However, the development of tailored financing programs will need to do more than just extend funding to increase the volume of units coming into the market.
A critical part of developing tailored financing programs will be the concurrent development of standards and codes enforced or required by financiers.
While many small and medium developers build high quality, sustainable units, there are some in this category who do not build consistently or deliver substandard product to the market.
These developers are often inexperienced or have chosen to cut corners in developing their product.
The presence of these should not take away from the often excellent quality units delivered by most of the developers in this segment.
But even among the best small- and medium-size home developers, variation exists between the methods, materials and finishes standards used by different developers, which sometime make it difficult to compare apples to apples.
A financing program for small- and medium-size developers can help bring standardization to an informal market.
Accepted designs and vetted engineering details will bring added customer confidence into developments by small- and mid-size developers.
While developers already use market-accepted designs, since they are focused on what will sell quickly, there is always a risk for the buyer since there is no formal oversight or approval.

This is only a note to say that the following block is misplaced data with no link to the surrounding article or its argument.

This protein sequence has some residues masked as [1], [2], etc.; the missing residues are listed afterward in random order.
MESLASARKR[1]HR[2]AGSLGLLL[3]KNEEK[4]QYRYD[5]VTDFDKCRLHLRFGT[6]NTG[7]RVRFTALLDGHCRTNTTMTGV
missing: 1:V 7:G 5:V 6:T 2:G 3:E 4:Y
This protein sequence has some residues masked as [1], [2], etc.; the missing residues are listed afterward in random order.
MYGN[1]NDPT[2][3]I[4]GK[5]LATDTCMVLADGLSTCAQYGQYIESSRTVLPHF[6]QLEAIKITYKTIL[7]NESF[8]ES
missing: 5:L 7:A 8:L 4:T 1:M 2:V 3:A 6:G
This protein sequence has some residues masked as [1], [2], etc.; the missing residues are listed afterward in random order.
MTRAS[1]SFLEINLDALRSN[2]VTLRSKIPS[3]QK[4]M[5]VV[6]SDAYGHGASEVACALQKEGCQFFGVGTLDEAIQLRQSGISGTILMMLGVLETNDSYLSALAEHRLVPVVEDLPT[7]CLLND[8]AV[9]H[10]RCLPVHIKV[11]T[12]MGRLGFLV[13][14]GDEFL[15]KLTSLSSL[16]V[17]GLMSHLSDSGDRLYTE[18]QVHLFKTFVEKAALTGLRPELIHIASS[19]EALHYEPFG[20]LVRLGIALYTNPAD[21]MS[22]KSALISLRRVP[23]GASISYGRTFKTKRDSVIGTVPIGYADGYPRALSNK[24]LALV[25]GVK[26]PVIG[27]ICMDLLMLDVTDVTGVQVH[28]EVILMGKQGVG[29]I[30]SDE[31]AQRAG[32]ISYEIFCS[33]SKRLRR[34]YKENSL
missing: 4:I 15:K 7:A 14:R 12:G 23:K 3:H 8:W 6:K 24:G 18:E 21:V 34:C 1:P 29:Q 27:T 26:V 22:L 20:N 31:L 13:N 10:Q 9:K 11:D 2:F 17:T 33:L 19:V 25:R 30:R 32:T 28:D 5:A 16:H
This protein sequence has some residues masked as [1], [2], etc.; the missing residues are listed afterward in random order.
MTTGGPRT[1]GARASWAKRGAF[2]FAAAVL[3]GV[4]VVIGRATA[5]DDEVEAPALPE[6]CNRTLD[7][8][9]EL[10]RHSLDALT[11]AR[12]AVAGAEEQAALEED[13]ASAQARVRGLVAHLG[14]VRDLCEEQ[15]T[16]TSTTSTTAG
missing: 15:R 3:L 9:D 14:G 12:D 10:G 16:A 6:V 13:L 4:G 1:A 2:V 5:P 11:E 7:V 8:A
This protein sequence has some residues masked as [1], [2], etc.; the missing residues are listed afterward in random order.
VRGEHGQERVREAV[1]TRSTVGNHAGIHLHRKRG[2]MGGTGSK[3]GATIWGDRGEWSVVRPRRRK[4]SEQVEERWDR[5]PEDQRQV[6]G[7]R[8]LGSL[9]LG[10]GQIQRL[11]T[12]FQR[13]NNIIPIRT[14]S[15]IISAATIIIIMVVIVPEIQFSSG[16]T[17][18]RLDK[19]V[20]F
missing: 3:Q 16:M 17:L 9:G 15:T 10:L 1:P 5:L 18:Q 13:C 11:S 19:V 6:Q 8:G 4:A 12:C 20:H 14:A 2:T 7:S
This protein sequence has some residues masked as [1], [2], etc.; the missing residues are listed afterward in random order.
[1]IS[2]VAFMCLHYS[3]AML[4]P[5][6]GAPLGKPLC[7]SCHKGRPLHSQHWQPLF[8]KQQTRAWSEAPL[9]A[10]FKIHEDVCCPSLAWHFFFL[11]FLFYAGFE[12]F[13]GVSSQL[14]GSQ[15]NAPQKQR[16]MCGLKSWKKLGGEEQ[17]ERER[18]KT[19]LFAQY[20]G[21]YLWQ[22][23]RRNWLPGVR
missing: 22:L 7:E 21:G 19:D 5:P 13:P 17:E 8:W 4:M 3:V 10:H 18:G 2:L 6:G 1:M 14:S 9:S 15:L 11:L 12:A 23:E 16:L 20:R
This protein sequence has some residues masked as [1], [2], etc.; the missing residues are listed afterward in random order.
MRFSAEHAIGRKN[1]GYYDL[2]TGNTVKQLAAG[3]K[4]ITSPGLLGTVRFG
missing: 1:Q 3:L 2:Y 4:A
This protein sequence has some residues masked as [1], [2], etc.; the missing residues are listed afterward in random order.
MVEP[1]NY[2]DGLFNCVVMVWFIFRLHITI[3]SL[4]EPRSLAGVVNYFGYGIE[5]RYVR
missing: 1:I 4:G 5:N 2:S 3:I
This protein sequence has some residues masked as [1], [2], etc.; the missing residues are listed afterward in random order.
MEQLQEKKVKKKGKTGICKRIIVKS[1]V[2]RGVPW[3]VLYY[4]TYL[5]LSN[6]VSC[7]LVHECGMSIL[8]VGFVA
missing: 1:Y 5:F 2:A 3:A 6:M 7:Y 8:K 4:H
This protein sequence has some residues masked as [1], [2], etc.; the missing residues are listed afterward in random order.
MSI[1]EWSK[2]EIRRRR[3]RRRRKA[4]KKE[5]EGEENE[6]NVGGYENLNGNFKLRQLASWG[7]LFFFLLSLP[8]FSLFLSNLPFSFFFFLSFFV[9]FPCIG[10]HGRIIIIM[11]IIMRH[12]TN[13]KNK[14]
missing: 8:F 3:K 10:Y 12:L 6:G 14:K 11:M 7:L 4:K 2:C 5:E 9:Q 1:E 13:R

Developing a new solution
Given the overall need for new units and the capacity constraints of large-scale developers, the best and most viable solution to the housing shortage is in systematically supporting small- and medium-size developers.
This support must primarily be given in the form of dedicated financing programs that address the specific characteristics of this developer segment.
The majority of small- and medium-size developers are not structured enough to provide audited financial statements and other documentation as generally required by banks. Furthermore, each developer will be unique in its market focus, strengths, weaknesses, etc., so the new approach taken must incorporate flexible qualification criteria and documentation requirements.
Such a solution requires a completely different new approach, which is tailored toward judging each project on its own merits but based on a predictable review process that developers can provide answers to thereby increasing the likelihood of their receiving financing.
This review process will need to combine not only financial and legal due diligence but also include core development and marketing guidance to assist developers in the concept and sales phases - producing units that are more relevant to their markets, which sell faster.
Under their broad mandate to support the growth of the housing sector, Capitas Group International and its partner, the Islamic Corporation for the Development of the Private Sector, are in the process of launching a unique company offering capital designed specifically to foster the growth of small- and medium-size developers so as to increase the supply of affordable housing units in the Kingdom's main urban centers.